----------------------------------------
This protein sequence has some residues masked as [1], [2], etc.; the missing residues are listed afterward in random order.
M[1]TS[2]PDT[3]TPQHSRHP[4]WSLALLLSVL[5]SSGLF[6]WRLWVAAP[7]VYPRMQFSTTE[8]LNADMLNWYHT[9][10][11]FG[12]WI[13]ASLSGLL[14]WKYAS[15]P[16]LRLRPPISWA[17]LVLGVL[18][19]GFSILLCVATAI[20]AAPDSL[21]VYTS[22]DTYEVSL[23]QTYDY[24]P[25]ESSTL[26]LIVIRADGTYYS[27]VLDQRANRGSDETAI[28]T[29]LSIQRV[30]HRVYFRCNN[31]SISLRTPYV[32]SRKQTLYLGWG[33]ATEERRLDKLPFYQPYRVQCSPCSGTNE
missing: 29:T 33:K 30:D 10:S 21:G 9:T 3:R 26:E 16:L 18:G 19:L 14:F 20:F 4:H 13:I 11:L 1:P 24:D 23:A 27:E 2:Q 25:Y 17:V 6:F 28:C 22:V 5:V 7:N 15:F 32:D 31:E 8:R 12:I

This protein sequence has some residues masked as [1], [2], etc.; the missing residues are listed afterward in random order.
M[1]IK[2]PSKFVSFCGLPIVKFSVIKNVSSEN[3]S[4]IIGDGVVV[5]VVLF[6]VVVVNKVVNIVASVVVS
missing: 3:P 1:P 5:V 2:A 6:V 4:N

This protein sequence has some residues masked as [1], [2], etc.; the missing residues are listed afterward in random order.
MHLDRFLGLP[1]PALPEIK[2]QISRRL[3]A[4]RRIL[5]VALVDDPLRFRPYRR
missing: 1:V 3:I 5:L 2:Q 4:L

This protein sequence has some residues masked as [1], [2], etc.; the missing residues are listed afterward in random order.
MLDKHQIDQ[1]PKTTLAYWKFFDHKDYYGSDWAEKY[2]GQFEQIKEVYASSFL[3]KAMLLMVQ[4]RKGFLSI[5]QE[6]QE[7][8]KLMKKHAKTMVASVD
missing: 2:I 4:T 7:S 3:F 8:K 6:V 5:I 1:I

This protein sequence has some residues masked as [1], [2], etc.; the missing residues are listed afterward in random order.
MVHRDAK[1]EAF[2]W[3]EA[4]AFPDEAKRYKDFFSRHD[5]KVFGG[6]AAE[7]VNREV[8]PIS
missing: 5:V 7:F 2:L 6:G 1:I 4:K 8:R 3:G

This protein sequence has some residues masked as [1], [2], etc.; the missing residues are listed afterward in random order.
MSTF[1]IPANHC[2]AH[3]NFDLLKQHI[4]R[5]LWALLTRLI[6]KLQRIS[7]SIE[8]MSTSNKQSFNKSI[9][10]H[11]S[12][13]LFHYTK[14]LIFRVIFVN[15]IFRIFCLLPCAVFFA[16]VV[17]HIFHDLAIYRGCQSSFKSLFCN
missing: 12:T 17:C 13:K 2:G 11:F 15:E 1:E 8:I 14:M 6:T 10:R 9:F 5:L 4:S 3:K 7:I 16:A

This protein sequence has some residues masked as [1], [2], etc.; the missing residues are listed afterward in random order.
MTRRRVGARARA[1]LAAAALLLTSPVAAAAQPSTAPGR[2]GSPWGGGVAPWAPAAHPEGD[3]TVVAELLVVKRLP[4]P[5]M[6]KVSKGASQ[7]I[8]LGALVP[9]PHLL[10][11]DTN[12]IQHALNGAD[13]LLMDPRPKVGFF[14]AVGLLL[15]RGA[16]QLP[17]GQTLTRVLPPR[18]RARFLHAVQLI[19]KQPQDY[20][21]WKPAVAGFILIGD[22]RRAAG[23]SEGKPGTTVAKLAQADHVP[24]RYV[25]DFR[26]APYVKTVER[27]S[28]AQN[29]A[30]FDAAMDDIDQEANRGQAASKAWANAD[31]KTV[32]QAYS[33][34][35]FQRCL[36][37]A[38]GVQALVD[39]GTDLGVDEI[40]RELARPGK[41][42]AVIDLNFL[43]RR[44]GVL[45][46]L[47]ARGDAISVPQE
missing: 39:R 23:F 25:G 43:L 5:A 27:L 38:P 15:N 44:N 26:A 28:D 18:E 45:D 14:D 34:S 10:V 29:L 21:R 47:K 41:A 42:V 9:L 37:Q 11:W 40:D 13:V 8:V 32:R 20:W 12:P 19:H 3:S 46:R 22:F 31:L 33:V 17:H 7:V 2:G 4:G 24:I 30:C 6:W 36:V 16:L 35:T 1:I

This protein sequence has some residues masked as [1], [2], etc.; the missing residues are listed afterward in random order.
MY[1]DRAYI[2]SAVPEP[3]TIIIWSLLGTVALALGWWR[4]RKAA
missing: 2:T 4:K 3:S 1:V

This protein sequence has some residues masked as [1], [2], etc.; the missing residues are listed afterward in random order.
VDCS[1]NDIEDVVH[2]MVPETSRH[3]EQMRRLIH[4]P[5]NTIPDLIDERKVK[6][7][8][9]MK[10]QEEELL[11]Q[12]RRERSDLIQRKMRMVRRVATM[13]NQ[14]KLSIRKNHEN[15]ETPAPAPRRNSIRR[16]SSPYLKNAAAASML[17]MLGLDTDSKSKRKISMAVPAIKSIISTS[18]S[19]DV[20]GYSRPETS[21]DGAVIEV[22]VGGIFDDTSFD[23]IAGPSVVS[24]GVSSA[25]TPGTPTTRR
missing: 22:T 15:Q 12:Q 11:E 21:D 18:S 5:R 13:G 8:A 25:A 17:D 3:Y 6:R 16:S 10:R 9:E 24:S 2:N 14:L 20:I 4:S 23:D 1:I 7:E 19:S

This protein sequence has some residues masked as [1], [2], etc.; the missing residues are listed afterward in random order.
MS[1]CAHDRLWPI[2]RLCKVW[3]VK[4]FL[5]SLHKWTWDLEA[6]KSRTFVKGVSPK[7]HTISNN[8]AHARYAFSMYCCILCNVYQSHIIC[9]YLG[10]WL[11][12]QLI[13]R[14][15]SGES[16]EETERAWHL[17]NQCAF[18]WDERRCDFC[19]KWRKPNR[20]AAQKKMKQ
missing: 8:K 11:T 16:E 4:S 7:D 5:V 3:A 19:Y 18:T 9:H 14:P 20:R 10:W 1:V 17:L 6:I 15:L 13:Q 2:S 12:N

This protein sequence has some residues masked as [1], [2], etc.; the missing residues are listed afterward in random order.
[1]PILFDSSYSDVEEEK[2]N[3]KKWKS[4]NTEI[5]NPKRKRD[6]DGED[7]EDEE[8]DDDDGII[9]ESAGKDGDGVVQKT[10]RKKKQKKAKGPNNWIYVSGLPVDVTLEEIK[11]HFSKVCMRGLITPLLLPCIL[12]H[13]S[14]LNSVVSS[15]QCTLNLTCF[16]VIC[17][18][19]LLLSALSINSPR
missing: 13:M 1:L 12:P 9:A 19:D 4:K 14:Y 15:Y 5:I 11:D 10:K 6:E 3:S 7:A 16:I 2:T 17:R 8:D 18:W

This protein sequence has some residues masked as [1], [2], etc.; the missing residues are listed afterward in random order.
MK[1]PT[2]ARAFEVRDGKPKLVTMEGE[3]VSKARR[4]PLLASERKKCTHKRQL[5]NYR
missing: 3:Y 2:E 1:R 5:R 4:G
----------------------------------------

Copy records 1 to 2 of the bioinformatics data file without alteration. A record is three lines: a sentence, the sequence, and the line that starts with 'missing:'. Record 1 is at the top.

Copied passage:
This protein sequence has some residues masked as [1], [2], etc.; the missing residues are listed afterward in random order.
M[1]TS[2]PDT[3]TPQHSRHP[4]WSLALLLSVL[5]SSGLF[6]WRLWVAAP[7]VYPRMQFSTTE[8]LNADMLNWYHT[9][10][11]FG[12]WI[13]ASLSGLL[14]WKYAS[15]P[16]LRLRPPISWA[17]LVLGVL[18][19]GFSILLCVATAI[20]AAPDSL[21]VYTS[22]DTYEVSL[23]QTYDY[24]P[25]ESSTL[26]LIVIRADGTYYS[27]VLDQRANRGSDETAI[28]T[29]LSIQRV[30]HRVYFRCNN[31]SISLRTPYV[32]SRKQTLYLGWG[33]ATEERRLDKLPFYQPYRVQCSPCSGTNE
missing: 29:T 33:K 30:D 10:S 21:G 9:T 3:R 26:E 16:L 18:G 19:L 14:F 20:F 4:H 13:I 11:L 1:P 24:D 23:A 27:E 2:Q 25:Y 17:V 6:F 28:C 22:V 5:V 7:N 15:F 32:D 31:E 8:R 12:I

This protein sequence has some residues masked as [1], [2], etc.; the missing residues are listed afterward in random order.
M[1]IK[2]PSKFVSFCGLPIVKFSVIKNVSSEN[3]S[4]IIGDGVVV[5]VVLF[6]VVVVNKVVNIVASVVVS
missing: 3:P 1:P 5:V 2:A 6:V 4:N